Friday, January 9, 2009


It was Christmas time, Viswa and I got some time off from work to make a small tour to some marvels of Indian History. Bijapur , 590 km from Bangalore was our destination and we left by a 7pm NWKRTC (Rajahamsa Executive) bus service. A 12 hour journey with a brief halt at a highway Dhaba for dinner took us to this sleepy city under a shroud of mist, nestled within thick fort walls that have stood the test of time, studded with many mosques and tombs that speak volumes of its history, only an iota of which we receive from our schoolbooks.

Founded by the Chalukyas of Kalyani in the 10th century, then known as Vijaypura (city of victory), Bijapur has cradled several dynasties over a long period. From the Bahmani Sultanate to Adil Shahis , from the Mughal ruler, Aurangazeb ; Nizam of Hyderabad, Marathas of Peshwa, Tipu Sultan to pre-independance British East India company, Bijapur has a long tale to tell. However, of all the dynasties, it is the Adil Shahi dynasty (1489-1686), the lineage comprising of Yusuf Adil Shah, Ismail Adil Shah, Ibrahim Adil Shah I , Ali Adil Shah I , Ibrahim Adil Shah II , Mohammad Adil Shah, Ali Adil Shah II and Sikandar Adil Shah that left an indelible mark on the city . Its rulers created some masterpieces of architecture which have Indian and foreign visitors flocking to them till this day.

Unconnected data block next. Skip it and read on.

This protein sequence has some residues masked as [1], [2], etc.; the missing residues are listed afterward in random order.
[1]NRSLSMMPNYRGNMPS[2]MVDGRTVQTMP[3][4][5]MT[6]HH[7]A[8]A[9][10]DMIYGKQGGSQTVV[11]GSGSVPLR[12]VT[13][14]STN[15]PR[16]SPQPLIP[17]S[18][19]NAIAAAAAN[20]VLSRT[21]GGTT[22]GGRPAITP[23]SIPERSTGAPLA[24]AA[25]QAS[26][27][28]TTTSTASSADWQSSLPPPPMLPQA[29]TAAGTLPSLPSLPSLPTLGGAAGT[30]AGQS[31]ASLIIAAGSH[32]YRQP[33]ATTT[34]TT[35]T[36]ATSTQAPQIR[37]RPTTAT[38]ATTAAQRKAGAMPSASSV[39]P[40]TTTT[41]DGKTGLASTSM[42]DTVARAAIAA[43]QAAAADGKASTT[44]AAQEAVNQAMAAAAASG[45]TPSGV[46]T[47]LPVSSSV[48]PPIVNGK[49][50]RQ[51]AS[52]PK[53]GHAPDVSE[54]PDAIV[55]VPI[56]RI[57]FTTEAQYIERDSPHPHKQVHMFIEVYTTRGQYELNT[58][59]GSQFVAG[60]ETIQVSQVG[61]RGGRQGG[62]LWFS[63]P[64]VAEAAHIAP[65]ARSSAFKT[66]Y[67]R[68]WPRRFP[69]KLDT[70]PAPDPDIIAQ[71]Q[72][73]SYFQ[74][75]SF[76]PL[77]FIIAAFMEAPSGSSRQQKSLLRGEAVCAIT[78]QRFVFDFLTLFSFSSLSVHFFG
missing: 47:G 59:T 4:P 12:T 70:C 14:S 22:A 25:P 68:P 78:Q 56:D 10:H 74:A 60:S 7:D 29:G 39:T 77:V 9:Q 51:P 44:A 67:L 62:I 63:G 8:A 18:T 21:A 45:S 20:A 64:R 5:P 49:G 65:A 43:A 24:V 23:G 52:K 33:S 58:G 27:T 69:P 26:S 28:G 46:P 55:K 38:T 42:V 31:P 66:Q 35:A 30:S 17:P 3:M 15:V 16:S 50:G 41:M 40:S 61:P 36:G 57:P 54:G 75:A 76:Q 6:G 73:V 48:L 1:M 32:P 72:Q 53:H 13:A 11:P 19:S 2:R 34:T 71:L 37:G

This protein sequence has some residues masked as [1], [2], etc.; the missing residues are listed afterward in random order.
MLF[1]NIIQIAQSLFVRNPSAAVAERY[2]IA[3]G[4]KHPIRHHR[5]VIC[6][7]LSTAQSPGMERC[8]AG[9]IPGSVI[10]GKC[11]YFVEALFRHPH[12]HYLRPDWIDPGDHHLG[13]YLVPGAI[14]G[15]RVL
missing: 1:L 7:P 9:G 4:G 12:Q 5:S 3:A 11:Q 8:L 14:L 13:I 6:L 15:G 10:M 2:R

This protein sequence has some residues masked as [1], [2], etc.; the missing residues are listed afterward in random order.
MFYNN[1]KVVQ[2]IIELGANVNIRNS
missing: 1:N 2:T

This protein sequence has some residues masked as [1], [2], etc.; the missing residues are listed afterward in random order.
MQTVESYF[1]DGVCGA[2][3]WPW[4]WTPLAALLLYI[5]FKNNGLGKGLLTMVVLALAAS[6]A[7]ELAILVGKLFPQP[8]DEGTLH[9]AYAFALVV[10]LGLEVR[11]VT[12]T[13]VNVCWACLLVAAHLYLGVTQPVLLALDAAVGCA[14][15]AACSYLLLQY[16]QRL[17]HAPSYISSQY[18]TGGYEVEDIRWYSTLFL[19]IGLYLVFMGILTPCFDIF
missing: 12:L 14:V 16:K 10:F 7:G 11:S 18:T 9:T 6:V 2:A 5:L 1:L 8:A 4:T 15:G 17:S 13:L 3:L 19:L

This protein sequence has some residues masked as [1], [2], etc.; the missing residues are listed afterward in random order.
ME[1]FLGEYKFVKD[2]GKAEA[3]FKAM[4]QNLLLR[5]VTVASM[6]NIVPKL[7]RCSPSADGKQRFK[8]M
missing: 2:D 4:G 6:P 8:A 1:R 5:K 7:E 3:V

We started the day with Ibrahim Rouza - the mausoleum and mosque built by Ibrahim Adil Shah II that lies in the western outskirts of the city. A beautiful monument, with green and well maintained lawns around it, an ornamental gateway with 4 minarets leads you to a mosque (right) and tomb (left) on a common plinth. The mausoleum has Quranic inscriptions on its windows and houses the graves of Ibrahim Adil Shah II and his family (comprising of his mother, wife , daughter and 2 sons).

From here, we proceeded to Malik-e-Maidan, one of the largest mediveal cannons weighing 55 tons, its mouth crafted like a lion devouring an elephant. This cannon stood on an elevated platform called Sherza Burj. Upli Burj, also known as Hyder Burj, a watchtower , is a stone's throw away from Malik e Maidan. Atop the Hyder Burj, one can get a bird's eye view of the city - the massive Gol Gumbaz tomb, Jod Gumbaz, Ibrahim Rauza, Bara Taang Masjid, it is just tombs around you in every direction.